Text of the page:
Any sign of bad traffic, and mobile game developer Glu flips the kill switch at the ad network and the publisher levels, said John Parides, Glu’s senior director of user acquisition.
“This is something you need to be constantly monitoring,” said Parides, who’s been with Glu for almost five years, during which click spam became a bigger and bigger problem in the ecosystem. Glu realized it needed a plan and specific business processes focused on fraud prevention.
“Our ultimate goal here is to make sure we don’t have to go through the process of requesting refunds,” Parides said.
Glu only works with trusted ad networks willing to sign contracts that state Glu will only pay for real traffic, and it partners closely with an attribution provider with always-on fraud prevention tools. Also, Glu built its own fraud monitoring technology, and enlists third-party vendors to keep tabs on the feeds coming from its data providers.
AdExchanger spoke with Parides about what makes a good partner, red flags to detect shady ad networks and the misaligned incentives that make ad fraud so hard to tamp out.
AdExchanger: How do you vet your monetization partners?
JOHN PARIDES: We find companies with teams made up of people who have been in the space for a long time and have a good reputation. If all of the people have a good pedigree and came from Facebook or Google or a longer-term ad network, that’s a good sign.
There’s never a guarantee, though. To be sure, the only thing you can really do is run a test to evaluate the traffic, analyze the data coming back from it and see if it looks like there are controls in place for how publishers sign on and internal fraud prevention technology. When there aren’t controls, that’s when you know it’s a network you can’t work with without having to constantly ask for refunds.
Who are you partners?
We’re working with Facebook, Google and a variety of DSPs, most of the better-known names in the space. Our attribution provider is Singular. We were with TUNE before that, until they lost their Facebook status.
The attribution space is tough, because the switching costs are high. There’s a lot of work that needs to be done on the client side and the server side for companies that collect data internally. It’s especially hard to make that sale to a company like Glu. All of our titles would need to switch simultaneously.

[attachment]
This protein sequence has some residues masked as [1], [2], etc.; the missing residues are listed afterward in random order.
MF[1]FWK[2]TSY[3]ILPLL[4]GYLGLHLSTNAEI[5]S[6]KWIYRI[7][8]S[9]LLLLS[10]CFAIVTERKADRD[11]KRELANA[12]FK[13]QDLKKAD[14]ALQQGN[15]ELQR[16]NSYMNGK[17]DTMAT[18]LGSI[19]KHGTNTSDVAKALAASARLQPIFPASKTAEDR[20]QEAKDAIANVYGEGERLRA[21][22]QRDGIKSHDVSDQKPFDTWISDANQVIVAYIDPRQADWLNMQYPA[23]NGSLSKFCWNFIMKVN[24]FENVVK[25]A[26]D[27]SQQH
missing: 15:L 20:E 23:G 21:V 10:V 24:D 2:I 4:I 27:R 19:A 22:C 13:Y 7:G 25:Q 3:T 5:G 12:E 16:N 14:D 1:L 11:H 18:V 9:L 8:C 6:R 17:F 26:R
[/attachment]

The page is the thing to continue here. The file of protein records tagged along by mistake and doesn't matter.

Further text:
How has the industry changed since your first UA job in 2011?
There wasn’t really any third-party attribution. Then Apple moved from the UDID to IDFA, which started a huge shift from just counting installs to looking at deeper funnel metrics.
But the biggest change was probably when Facebook moved aggressively into mobile and launched an app install product. That eliminated incent traffic and shifted the market away from a lot of smaller ad networks.
More recently, the industry has been moving toward exchanges and DSPs, which is a trend I expect to see continue.
Is ad fraud solvable or is the system too broken and the incentives too out of whack?
For a long time, people in this space got really comfortable, because they thought they were paying for attributed installs, so, of course, they must be real. But there was a lot of bot traffic with cost per install, and so companies started tracking revenue … and then we started seeing more attribution fraud, like click spam and click injection.
Cost per install is problematic, because installs can be faked, and moving to CPM or cost per click doesn’t make a difference, because if fraudsters know what you’re optimizing toward, they’ll just fake that event, whatever it is. I see no meaningful way to change the setup of the system to eliminate this stuff completely.
The other set of potentially misaligned incentives is in the attribution and fraud prevention space. A lot of attribution providers charge per attributed install, which disincentivizes them to be aggressive in doing anything that might lower the payout to them. And on the flip side, if they have the tools to detect fraud, they might be incentivized to overestimate the amount of bad traffic. It’s a real problem, and there’s no good solution other than to pay a flat rate for your attribution systems.
What about your job gives you joy, and what would you love to never have to deal with again?
I’ve become pretty cynical over the years, but every time we launch a game and find success in something new – and have a high enough return on the marketing side to scale spend – it makes me feel good. That gives me joy.
But fraud feels like a never-ending battle. If I never had to think about fraud ever again, I’d be a happy person.
This interview has been edited.